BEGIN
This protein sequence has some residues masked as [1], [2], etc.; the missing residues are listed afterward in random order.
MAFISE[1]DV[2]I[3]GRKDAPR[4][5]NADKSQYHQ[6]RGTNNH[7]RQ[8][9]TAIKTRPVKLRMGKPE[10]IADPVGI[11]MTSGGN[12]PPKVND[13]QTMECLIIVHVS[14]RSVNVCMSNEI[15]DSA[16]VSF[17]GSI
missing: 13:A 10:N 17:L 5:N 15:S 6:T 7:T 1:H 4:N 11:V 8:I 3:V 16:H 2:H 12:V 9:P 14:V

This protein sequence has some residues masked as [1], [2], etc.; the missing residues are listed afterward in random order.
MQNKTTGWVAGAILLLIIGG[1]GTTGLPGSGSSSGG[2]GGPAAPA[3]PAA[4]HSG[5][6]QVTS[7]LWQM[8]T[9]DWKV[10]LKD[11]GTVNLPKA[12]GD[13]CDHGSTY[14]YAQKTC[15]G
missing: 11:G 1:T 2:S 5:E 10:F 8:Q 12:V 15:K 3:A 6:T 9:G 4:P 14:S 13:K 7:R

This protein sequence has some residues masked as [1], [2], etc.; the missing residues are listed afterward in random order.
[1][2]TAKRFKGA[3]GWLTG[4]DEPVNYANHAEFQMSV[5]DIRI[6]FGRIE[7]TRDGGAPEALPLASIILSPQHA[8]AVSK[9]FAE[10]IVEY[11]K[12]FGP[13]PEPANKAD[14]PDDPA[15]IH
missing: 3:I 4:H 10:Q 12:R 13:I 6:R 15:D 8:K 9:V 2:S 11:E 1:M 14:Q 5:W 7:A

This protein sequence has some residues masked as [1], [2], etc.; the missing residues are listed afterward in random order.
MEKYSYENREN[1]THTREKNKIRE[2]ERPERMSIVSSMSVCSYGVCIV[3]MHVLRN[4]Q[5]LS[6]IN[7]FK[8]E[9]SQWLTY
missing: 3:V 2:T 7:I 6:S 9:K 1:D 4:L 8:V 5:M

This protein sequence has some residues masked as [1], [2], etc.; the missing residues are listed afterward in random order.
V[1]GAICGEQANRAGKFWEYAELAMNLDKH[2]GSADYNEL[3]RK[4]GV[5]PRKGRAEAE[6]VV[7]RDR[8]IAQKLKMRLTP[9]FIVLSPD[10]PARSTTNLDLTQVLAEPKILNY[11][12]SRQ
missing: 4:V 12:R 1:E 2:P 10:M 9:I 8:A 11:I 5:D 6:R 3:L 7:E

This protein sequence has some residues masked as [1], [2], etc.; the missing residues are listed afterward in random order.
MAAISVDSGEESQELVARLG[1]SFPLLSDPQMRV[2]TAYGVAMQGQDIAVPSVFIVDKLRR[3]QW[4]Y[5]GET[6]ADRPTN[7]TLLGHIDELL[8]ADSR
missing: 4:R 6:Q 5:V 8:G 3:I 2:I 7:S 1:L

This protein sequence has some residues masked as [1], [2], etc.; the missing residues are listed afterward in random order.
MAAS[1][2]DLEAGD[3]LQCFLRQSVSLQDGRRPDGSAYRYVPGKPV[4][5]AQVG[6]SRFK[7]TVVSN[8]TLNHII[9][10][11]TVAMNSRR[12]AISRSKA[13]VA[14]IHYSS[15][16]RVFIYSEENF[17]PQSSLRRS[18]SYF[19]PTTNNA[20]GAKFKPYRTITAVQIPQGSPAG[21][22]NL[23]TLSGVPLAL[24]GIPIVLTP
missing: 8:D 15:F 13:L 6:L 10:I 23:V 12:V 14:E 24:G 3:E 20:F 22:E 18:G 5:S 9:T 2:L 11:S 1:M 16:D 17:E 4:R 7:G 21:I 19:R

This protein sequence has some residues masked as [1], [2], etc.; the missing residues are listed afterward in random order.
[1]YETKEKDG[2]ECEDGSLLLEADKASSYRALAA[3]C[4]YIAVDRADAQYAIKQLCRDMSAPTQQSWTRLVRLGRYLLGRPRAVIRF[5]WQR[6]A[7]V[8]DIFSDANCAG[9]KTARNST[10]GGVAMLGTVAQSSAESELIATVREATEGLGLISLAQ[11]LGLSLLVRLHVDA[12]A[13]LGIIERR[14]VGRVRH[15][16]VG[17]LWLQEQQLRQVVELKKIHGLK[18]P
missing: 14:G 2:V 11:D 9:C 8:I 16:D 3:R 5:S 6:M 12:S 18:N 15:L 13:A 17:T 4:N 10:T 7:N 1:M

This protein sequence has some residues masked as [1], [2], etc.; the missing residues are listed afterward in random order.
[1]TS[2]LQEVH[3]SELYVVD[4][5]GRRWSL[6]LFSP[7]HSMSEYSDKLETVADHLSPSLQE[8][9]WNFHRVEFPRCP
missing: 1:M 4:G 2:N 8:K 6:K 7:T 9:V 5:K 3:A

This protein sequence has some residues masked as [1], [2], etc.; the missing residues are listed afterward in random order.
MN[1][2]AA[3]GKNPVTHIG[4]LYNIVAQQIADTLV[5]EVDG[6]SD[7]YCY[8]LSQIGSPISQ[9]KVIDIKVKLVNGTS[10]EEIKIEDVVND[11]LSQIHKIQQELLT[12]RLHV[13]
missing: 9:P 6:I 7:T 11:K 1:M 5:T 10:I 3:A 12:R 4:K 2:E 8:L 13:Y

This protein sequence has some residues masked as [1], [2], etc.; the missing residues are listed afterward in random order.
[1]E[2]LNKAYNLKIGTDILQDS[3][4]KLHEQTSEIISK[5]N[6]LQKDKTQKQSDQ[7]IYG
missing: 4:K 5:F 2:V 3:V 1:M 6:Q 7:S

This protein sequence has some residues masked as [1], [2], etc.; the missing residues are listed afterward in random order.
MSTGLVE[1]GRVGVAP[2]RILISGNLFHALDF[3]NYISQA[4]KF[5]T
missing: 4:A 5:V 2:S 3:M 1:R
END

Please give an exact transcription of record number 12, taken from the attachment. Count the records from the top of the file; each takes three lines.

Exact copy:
This protein sequence has some residues masked as [1], [2], etc.; the missing residues are listed afterward in random order.
MSTGLVE[1]GRVGVAP[2]RILISGNLFHALDF[3]NYISQA[4]KF[5]T
missing: 4:A 5:V 2:S 3:M 1:R